Key Takeaway

The court shifted the burden of proof to the defendant to show it wasn't him—it was the other guy who shot the plaintiff during the hunting accident.

Plaintiff can’t distinguish which of the known group of the defendants is more likely cause of harm, but each is equally likely to be causal agent. Where it’s impossible to tell which defendant caused the injury, the burden of proof shifts to the defendants to apportion the damages between them.


Summers v. Tice

Summers v. Tice 33 Cal.2d 80 (1948)

(Joint Liability When Hunting)


Plaintiff's action was against both defendants for an injury to his right eye and face as the result of being struck by bird shot discharged from a shotgun. The case was tried by the court without a jury and the court found that on November 20, 1945, plaintiff and the two defendants were hunting quail on the open range. Each of the defendants was armed with a 12-gauge shotgun loaded with shells containing 7 1/2 size shot. Prior to going hunting plaintiff discussed the hunting procedure with defendants, indicating that they were to exercise care when shooting and to "keep in line." In the course of hunting, plaintiff proceeded up a hill, thus placing the hunters at the points of a triangle. The view of defendants with reference to plaintiff was unobstructed and they knew his location. Defendant Tice flushed a quail which rose in flight to a 10-foot elevation and flew between plaintiff and defendants. Both defendants shot at the quail, shooting in plaintiff's direction. At that time defendants were 75 yards from plaintiff. One shot struck plaintiff in his eye and another in his upper lip.

It is argued by defendants that they are not joint tortfeasors, and thus jointly and severally liable, as they were not acting in concert, and that there is not sufficient evidence to show which defendant was guilty of the negligence which caused the injuries -- the shooting by Tice or that by Simonson.


Whether the judgment against both defendants may stand.


There is evidence that both defendants, at about the same time or one immediately after the other, shot at a quail and in so doing shot toward plaintiff who was uphill from them, and that they knew his location. That is sufficient from which the trial court could conclude that they acted with respect to plaintiff other than as persons of ordinary prudence. The issue was one of fact for the trial court.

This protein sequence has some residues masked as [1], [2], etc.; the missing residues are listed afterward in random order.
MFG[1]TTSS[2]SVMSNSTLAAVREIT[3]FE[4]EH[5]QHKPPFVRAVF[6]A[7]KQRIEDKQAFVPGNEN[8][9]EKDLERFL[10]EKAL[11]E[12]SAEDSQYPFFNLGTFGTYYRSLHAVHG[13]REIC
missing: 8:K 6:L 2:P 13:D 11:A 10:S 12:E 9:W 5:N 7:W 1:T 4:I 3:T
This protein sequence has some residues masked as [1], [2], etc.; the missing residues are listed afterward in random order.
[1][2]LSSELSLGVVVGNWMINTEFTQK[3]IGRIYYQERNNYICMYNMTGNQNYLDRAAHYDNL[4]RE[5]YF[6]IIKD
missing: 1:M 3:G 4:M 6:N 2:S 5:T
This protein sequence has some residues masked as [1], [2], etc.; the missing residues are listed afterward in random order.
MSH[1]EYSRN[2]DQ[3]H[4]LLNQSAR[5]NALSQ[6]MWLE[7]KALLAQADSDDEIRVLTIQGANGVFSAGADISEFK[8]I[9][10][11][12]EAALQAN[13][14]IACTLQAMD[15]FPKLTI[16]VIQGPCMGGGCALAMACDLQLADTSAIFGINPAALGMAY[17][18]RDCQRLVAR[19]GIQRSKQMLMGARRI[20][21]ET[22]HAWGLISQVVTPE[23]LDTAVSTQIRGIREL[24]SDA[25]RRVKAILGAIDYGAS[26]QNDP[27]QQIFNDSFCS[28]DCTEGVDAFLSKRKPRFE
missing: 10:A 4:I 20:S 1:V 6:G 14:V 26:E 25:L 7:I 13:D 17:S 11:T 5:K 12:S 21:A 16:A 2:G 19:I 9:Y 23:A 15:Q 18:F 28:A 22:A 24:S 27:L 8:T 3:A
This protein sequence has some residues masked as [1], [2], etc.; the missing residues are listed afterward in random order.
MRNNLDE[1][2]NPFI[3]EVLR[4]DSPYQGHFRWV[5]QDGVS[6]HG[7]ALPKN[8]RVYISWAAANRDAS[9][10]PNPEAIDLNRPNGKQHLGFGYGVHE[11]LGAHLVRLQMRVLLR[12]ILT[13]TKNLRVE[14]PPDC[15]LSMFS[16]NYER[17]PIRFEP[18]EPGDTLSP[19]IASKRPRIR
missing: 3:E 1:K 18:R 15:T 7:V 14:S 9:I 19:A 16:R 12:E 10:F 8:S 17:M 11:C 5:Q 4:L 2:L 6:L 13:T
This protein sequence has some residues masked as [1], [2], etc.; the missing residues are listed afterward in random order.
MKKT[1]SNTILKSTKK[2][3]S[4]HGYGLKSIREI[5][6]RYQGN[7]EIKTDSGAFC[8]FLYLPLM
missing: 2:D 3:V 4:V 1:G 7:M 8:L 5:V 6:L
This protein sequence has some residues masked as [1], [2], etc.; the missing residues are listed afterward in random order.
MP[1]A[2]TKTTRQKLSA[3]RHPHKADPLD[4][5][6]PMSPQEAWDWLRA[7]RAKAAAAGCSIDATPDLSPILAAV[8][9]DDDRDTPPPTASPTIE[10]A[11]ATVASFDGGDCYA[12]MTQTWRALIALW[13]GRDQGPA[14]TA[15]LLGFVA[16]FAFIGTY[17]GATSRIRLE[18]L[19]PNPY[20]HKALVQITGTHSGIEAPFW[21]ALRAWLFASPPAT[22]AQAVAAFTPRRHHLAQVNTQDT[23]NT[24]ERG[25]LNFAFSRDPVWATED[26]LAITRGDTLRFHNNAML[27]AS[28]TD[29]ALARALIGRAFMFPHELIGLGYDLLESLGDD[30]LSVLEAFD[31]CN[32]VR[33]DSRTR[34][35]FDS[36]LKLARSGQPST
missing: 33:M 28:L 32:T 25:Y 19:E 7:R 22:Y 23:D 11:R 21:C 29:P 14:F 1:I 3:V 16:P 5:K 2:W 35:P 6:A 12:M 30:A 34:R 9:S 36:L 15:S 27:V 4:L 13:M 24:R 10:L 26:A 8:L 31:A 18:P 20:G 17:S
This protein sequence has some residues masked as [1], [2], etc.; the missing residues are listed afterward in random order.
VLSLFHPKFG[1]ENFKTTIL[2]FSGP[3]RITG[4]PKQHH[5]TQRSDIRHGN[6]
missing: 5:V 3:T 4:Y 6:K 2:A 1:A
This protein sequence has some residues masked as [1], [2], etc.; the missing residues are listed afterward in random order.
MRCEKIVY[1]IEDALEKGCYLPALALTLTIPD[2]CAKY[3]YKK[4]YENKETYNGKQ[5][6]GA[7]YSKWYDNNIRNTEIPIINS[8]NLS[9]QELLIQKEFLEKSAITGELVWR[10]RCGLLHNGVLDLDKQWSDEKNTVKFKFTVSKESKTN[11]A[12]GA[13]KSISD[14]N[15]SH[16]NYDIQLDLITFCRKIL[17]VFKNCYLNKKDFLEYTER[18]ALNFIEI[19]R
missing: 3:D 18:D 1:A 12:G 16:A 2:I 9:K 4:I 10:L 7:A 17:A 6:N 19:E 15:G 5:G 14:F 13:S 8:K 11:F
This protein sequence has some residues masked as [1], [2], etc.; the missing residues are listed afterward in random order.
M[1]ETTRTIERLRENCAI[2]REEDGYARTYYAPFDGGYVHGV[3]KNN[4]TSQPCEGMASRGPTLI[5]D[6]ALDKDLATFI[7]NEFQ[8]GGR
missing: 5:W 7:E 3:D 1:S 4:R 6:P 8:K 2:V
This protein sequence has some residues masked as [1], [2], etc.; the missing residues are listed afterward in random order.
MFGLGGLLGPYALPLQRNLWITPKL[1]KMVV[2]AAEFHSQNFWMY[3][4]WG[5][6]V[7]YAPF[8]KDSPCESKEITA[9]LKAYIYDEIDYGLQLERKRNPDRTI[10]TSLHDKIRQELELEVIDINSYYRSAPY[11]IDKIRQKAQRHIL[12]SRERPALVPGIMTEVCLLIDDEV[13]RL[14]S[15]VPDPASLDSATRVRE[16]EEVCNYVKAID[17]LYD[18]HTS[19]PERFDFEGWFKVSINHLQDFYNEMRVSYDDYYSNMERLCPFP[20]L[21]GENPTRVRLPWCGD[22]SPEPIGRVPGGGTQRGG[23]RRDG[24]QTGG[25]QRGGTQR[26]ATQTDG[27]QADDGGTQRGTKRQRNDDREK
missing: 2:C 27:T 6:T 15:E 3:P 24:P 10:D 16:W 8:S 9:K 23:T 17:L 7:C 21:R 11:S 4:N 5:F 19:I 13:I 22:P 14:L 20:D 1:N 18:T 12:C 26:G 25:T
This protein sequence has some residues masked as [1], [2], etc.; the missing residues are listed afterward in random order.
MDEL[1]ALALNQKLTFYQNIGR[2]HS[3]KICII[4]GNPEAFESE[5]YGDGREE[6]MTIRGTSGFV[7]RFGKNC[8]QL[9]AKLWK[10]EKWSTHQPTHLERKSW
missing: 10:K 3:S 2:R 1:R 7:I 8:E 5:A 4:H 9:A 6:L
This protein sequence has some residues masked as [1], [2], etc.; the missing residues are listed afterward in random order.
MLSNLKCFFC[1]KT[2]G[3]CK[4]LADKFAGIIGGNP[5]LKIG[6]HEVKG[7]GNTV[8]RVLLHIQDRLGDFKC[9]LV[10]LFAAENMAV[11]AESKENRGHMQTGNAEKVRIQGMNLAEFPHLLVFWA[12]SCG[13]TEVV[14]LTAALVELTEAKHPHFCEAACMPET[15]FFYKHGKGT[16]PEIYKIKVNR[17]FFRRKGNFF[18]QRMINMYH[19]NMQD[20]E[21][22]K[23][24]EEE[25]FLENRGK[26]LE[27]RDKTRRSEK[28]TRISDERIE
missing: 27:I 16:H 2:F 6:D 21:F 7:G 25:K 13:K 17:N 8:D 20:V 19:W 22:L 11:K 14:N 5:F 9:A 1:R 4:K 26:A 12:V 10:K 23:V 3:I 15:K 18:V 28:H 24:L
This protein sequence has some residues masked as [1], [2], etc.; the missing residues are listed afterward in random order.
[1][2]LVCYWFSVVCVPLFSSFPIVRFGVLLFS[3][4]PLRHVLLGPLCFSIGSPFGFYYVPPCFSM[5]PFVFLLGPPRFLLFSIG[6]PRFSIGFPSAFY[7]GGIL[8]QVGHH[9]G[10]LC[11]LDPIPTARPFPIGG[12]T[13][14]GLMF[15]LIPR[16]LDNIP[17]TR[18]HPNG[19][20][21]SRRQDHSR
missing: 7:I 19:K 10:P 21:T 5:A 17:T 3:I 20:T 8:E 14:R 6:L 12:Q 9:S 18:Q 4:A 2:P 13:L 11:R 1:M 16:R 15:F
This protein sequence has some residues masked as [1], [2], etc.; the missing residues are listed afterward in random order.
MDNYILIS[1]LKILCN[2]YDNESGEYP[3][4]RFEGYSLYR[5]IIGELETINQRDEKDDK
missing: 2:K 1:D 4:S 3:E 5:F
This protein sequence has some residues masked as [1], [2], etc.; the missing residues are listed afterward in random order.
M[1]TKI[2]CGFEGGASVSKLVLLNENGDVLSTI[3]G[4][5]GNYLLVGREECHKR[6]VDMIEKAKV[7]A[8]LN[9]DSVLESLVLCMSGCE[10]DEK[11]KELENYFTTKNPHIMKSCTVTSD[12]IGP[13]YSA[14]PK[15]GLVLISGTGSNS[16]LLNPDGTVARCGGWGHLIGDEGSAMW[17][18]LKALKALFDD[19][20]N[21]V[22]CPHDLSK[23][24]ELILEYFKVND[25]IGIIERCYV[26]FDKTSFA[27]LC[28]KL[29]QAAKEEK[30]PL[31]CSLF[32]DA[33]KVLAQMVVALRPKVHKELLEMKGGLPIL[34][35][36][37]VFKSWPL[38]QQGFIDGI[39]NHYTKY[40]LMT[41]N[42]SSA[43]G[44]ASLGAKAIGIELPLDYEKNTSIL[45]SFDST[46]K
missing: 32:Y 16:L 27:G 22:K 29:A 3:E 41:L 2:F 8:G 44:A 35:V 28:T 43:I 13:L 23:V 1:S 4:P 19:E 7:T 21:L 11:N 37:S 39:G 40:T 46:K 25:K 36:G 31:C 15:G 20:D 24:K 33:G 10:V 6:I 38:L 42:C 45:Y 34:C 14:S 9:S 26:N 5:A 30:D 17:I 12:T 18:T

We believe it is clear that the court sufficiently found on the issue that defendants were jointly liable and that thus the negligence of both was the cause of the injury or to that legal effect. It found that both defendants were negligent and "That as a direct and proximate result of the shots fired by defendants, and each of them, a birdshot pellet was caused to and did lodge in plaintiff's right eye and that another birdshot pellet was caused to and did lodge in plaintiff's upper lip." Implicit in such finding is the assumption that the court was unable to ascertain whether the shots were from the gun of one defendant or the other or one shot from each of them. The one shot that entered plaintiff's eye was the major factor in assessing damages and that shot could not have come from the gun of both defendants. It was from one or the other only.

When we consider the relative position of the parties and the results that would flow if plaintiff was required to pin the injury on one of the defendants only, a requirement that the burden of proof on that subject be shifted to defendants becomes manifest. They are both wrongdoers -- both negligent toward plaintiff. They brought about a situation where the negligence of one of them injured the plaintiff, hence it should rest with them each to absolve himself if he can. The injured party has been placed by defendants in the unfair position of pointing to which defendant caused the harm. If one can escape the other may also and plaintiff is remediless.

Ordinarily, defendants are in a far better position to offer evidence to determine which one caused the injury. It is up to defendants to explain the cause of the injury.

It should be pointed out that the same reasons of policy and justice shift the burden to each of defendants to absolve himself if he can -- relieving the wronged person of the duty of apportioning the injury to a particular defendant, apply here where we are concerned with whether plaintiff is required to supply evidence for the apportionment of damages. If defendants are independent tort feasors and thus each liable for the damage caused by him alone, and, at least, where the matter of apportionment is incapable of proof, the innocent wronged party should not be deprived of his right to redress. The wrongdoers should be left to work out between themselves any apportionment.


The trial court was justified in finding that the plaintiff did not assume the risk or act other than as a person of ordinary prudence under the circumstances.

Under the circumstances here presented, each defendant is liable for the whole damage whether they are deemed to be acting in concert or independently.